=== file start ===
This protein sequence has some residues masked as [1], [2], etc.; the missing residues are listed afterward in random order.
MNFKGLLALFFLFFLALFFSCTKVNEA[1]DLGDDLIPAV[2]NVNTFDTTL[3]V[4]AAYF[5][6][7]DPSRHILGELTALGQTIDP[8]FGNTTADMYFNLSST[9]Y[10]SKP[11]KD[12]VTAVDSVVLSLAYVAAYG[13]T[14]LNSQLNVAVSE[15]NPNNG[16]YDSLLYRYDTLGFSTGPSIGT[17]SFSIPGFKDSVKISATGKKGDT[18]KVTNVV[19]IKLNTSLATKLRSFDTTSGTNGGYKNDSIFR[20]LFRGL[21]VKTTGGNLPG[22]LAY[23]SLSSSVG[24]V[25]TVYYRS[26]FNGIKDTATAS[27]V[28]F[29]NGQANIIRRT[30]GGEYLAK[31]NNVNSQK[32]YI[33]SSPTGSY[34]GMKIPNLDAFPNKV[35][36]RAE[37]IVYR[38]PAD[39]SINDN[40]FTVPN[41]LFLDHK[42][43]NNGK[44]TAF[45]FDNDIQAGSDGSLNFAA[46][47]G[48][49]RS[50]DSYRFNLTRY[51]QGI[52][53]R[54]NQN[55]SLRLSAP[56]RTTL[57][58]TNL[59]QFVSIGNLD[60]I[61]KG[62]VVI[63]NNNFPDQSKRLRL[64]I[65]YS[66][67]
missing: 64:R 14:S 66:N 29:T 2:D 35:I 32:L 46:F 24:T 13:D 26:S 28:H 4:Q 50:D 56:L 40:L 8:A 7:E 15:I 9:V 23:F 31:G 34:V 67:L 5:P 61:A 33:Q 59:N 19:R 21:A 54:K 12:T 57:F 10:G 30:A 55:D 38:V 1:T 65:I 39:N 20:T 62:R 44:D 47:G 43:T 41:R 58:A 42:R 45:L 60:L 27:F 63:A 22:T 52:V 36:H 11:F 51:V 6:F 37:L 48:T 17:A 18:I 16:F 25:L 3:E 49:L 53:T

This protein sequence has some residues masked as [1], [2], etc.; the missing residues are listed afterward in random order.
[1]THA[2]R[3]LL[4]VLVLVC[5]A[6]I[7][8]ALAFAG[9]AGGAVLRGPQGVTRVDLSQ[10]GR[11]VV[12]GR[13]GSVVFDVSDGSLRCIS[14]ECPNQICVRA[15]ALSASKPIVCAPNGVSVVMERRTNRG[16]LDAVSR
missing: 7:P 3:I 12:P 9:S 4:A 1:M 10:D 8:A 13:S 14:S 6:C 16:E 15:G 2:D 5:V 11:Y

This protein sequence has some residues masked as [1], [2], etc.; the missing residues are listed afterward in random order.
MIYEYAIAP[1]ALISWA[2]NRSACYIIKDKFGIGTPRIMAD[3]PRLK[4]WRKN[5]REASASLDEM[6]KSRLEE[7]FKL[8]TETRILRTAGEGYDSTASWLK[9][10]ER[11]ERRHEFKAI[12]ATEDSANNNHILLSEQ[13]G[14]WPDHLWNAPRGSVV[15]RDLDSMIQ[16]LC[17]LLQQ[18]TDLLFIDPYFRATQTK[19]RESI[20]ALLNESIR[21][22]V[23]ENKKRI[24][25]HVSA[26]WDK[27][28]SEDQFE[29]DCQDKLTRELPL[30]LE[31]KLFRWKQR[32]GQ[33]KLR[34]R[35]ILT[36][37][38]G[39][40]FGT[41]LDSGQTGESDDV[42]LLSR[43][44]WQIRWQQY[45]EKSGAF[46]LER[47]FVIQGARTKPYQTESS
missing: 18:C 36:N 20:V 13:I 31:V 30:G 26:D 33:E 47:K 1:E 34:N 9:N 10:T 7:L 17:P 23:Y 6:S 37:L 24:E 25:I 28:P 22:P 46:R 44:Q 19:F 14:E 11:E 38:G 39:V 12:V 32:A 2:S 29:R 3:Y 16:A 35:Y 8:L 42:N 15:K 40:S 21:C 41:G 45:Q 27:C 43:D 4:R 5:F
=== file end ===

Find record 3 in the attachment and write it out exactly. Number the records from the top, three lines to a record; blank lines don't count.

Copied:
This protein sequence has some residues masked as [1], [2], etc.; the missing residues are listed afterward in random order.
MIYEYAIAP[1]ALISWA[2]NRSACYIIKDKFGIGTPRIMAD[3]PRLK[4]WRKN[5]REASASLDEM[6]KSRLEE[7]FKL[8]TETRILRTAGEGYDSTASWLK[9][10]ER[11]ERRHEFKAI[12]ATEDSANNNHILLSEQ[13]G[14]WPDHLWNAPRGSVV[15]RDLDSMIQ[16]LC[17]LLQQ[18]TDLLFIDPYFRATQTK[19]RESI[20]ALLNESIR[21][22]V[23]ENKKRI[24][25]HVSA[26]WDK[27][28]SEDQFE[29]DCQDKLTRELPL[30]LE[31]KLFRWKQR[32]GQ[33]KLR[34]R[35]ILT[36][37][38]G[39][40]FGT[41]LDSGQTGESDDV[42]LLSR[43][44]WQIRWQQY[45]EKSGAF[46]LER[47]FVIQGARTKPYQTESS
missing: 18:C 36:N 20:V 13:I 31:V 30:G 26:D 33:E 47:K 1:E 34:N 9:N 10:T 7:L 17:P 23:Y 6:S 37:L 24:E 25:I 28:P 22:P 46:R 44:Q 19:F 14:E 11:E 38:G 39:V 12:V 32:A 2:S 29:R 3:Y 16:A 35:Y 8:L 42:N 15:K 40:S 21:C 41:G 45:Q 27:C 43:D 4:R 5:F